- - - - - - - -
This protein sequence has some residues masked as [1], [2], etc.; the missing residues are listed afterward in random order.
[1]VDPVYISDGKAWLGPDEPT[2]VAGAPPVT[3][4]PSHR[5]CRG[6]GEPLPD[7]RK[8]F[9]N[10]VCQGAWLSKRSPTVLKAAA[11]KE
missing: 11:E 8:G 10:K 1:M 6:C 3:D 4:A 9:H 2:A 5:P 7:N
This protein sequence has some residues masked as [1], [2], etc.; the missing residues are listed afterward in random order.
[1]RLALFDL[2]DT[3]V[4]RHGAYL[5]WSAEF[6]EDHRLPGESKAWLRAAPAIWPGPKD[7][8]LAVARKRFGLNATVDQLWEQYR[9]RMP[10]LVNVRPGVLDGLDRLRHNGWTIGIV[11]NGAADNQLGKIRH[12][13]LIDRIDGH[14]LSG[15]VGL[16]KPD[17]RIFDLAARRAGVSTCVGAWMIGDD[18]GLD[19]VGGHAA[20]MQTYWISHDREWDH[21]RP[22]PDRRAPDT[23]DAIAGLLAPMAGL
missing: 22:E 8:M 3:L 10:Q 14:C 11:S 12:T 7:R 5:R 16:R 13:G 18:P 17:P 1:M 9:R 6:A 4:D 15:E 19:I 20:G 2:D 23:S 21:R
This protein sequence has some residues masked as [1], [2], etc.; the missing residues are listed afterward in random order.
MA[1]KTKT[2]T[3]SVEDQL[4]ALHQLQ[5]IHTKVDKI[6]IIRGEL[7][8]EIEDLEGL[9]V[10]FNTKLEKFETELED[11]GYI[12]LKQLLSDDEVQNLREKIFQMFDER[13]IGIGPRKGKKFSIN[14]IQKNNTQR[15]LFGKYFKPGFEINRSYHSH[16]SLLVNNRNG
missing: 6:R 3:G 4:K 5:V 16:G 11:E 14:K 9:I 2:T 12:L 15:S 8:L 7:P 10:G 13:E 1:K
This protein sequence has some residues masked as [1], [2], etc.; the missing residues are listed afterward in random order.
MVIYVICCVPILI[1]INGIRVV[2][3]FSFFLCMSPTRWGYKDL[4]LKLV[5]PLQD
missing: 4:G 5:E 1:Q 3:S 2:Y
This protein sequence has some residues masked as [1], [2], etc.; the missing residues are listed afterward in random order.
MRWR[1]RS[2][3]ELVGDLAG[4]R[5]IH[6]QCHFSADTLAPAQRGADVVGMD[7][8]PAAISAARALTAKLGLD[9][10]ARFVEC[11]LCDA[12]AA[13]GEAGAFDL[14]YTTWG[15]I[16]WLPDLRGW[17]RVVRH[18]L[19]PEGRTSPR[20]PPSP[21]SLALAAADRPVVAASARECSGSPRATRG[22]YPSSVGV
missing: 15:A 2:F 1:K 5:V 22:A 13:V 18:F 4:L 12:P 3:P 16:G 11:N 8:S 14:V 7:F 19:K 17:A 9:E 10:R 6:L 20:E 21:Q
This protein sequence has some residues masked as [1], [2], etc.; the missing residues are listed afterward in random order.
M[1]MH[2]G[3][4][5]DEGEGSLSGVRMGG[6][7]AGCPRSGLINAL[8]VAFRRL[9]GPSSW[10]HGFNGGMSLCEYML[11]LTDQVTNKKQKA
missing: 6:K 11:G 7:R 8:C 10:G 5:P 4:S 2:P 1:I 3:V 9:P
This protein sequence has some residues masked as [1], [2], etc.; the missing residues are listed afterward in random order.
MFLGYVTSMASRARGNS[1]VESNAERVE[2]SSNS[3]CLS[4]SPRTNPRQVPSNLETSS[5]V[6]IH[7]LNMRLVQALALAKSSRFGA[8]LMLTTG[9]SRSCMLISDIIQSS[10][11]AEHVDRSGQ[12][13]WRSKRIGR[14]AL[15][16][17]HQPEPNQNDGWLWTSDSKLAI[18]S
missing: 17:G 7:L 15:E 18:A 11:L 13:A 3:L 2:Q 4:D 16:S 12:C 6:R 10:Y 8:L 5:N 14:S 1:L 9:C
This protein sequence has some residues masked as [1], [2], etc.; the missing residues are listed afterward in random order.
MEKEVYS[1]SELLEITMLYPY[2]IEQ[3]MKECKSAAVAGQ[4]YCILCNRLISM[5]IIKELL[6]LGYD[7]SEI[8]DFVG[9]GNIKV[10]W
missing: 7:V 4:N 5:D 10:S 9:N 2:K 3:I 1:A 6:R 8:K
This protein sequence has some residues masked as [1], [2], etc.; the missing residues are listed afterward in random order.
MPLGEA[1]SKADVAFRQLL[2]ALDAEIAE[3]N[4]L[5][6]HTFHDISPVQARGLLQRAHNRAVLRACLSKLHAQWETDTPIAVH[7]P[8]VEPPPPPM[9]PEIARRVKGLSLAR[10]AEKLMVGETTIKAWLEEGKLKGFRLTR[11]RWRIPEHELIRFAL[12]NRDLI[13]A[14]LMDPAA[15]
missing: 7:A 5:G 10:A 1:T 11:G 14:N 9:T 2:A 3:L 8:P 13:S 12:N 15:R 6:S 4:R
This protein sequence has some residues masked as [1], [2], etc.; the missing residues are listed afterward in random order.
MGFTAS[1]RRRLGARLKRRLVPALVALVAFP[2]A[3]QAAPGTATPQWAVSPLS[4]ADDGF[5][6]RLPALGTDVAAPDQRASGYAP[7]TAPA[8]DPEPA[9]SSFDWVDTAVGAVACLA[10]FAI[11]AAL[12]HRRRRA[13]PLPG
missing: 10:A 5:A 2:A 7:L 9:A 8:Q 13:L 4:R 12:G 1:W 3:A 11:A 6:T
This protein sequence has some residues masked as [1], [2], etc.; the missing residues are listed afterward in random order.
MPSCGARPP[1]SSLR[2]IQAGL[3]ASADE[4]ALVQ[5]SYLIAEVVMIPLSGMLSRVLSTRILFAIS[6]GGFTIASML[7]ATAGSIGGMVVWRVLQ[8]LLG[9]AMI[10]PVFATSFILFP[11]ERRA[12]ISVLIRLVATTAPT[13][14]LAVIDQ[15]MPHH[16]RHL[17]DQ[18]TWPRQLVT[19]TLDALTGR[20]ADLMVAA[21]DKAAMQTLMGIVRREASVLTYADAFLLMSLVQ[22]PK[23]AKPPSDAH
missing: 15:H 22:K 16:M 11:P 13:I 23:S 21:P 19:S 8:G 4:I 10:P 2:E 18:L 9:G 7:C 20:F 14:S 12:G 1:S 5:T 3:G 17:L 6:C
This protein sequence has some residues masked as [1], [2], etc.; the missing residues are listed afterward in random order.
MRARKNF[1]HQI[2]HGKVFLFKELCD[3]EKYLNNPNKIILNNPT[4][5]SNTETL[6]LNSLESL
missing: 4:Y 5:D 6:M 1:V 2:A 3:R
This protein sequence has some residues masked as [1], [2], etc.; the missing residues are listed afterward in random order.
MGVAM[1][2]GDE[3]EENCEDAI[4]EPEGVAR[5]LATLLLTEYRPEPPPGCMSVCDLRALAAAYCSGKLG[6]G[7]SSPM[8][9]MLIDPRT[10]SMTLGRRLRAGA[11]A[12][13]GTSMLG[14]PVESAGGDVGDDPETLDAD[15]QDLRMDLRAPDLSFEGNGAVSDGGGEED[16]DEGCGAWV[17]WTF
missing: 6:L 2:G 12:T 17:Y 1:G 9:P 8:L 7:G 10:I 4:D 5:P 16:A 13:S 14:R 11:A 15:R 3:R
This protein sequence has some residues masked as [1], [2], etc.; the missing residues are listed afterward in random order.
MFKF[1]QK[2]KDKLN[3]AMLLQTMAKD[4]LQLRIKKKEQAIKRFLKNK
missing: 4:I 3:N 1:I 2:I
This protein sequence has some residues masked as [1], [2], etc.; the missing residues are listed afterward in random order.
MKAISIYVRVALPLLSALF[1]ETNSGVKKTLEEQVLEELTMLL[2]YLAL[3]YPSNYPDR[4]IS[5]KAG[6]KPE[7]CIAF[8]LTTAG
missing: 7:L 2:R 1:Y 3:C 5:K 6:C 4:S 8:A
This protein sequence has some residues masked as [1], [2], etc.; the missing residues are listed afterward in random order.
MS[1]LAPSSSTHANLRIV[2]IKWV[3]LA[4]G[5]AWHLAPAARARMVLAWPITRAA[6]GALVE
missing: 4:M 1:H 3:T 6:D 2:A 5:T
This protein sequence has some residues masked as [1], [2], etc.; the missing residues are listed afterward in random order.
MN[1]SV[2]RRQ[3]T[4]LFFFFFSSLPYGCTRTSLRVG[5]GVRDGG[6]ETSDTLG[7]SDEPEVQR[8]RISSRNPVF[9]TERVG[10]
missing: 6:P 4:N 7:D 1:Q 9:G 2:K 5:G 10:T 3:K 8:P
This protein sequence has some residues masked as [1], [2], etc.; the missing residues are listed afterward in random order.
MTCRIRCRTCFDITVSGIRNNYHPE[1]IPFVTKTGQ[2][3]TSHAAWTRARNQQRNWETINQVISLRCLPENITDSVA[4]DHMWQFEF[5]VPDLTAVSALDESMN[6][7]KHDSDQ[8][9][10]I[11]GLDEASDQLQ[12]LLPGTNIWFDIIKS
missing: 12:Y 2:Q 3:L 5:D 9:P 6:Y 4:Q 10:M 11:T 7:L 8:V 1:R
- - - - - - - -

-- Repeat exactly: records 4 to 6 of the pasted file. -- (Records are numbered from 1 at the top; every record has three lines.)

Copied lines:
This protein sequence has some residues masked as [1], [2], etc.; the missing residues are listed afterward in random order.
MVIYVICCVPILI[1]INGIRVV[2][3]FSFFLCMSPTRWGYKDL[4]LKLV[5]PLQD
missing: 4:G 5:E 1:Q 3:S 2:Y
This protein sequence has some residues masked as [1], [2], etc.; the missing residues are listed afterward in random order.
MRWR[1]RS[2][3]ELVGDLAG[4]R[5]IH[6]QCHFSADTLAPAQRGADVVGMD[7][8]PAAISAARALTAKLGLD[9][10]ARFVEC[11]LCDA[12]AA[13]GEAGAFDL[14]YTTWG[15]I[16]WLPDLRGW[17]RVVRH[18]L[19]PEGRTSPR[20]PPSP[21]SLALAAADRPVVAASARECSGSPRATRG[22]YPSSVGV
missing: 15:A 2:F 1:K 5:V 22:A 13:V 18:F 4:L 12:P 3:P 16:G 11:N 8:S 14:V 7:F 19:K 17:A 9:E 10:R 6:L 20:E 21:Q
This protein sequence has some residues masked as [1], [2], etc.; the missing residues are listed afterward in random order.
M[1]MH[2]G[3][4][5]DEGEGSLSGVRMGG[6][7]AGCPRSGLINAL[8]VAFRRL[9]GPSSW[10]HGFNGGMSLCEYML[11]LTDQVTNKKQKA
missing: 6:K 11:G 7:R 8:C 10:G 5:P 4:S 2:P 1:I 3:V 9:P